Looking at her formidable black binder, Ms. Rogers opened by noting that last year, Cornercopia was cited for using biocontrols not included in their OSP (organic production system plan). Courtney confirmed that they did not use any controls this year. Ms. Rogers then noted that she had not received documents regarding the high tunnel. Courtney made a note to turn them in. Subsequently, Ms. Rogers noted that Cornercopia had sold seedlings. Yes, Courtney replied, but not as certified organic.
Thus the pattern for the meeting was set. Ms. Rogers perused the OSP, made check marks, and occasionally asked clarifying questions. The first area of review was seeds. Ms. Rogers went through page after page of seed records, stopping to double-check each nonorganic entry in the master list against the nonorganic seed list, which included the companies who did not carry organic versions of the desired varieties. The list was daunting, but Courtney’s clear organization made it a breeze. “This is almost too fast,” Ms. Rogers said.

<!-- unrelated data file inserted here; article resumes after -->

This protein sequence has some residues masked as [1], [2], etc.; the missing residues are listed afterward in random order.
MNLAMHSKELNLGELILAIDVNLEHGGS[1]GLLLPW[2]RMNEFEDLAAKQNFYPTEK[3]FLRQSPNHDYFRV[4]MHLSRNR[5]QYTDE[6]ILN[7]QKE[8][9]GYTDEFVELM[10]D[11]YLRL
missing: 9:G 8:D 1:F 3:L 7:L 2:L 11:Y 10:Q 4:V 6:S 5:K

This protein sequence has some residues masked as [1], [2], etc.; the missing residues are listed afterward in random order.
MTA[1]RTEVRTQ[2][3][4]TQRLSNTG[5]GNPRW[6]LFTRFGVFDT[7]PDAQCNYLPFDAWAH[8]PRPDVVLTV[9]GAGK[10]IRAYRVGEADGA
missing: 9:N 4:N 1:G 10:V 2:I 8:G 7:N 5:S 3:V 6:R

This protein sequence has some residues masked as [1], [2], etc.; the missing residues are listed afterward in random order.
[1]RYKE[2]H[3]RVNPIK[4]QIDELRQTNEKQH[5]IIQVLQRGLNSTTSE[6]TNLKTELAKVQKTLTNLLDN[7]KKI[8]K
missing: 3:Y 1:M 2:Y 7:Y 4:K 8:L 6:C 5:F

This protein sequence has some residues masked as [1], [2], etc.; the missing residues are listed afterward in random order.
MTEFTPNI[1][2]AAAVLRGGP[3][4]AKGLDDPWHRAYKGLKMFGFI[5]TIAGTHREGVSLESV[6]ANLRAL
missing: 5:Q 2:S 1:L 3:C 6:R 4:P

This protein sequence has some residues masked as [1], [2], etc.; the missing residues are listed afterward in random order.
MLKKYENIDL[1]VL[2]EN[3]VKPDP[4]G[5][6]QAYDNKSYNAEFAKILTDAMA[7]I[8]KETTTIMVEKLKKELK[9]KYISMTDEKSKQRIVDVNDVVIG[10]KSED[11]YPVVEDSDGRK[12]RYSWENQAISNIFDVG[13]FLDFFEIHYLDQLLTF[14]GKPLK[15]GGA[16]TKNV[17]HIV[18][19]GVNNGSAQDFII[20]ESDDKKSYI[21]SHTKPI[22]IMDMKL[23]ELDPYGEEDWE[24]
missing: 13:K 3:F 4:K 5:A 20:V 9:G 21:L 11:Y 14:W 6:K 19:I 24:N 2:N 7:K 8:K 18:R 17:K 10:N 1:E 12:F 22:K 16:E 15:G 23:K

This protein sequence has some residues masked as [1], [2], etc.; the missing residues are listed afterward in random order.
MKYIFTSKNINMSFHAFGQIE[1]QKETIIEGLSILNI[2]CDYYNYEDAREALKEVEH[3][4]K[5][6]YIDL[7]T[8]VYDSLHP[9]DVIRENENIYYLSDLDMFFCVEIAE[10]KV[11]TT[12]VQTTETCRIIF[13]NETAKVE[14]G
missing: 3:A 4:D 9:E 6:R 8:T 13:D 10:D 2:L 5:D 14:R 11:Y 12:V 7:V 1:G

She went on to ask questions about the likelihood of greenhouse staff interfering with seedlings, the status of unplanted strawberries, previous soil tests, the rotation plan, and soil fertility. A brief discussion ensued about compost requirements. Courtney had been applying raw compost (plant material) to fields at the end of the season to avoid monitoring the carbon-to-nitrogen ratio, temperature, and age of their compost heap. Ms. Rogers clarified that those requirements are only for compost containing animal products, not including plant material-based worm castings, which are, in her words, “just like magic."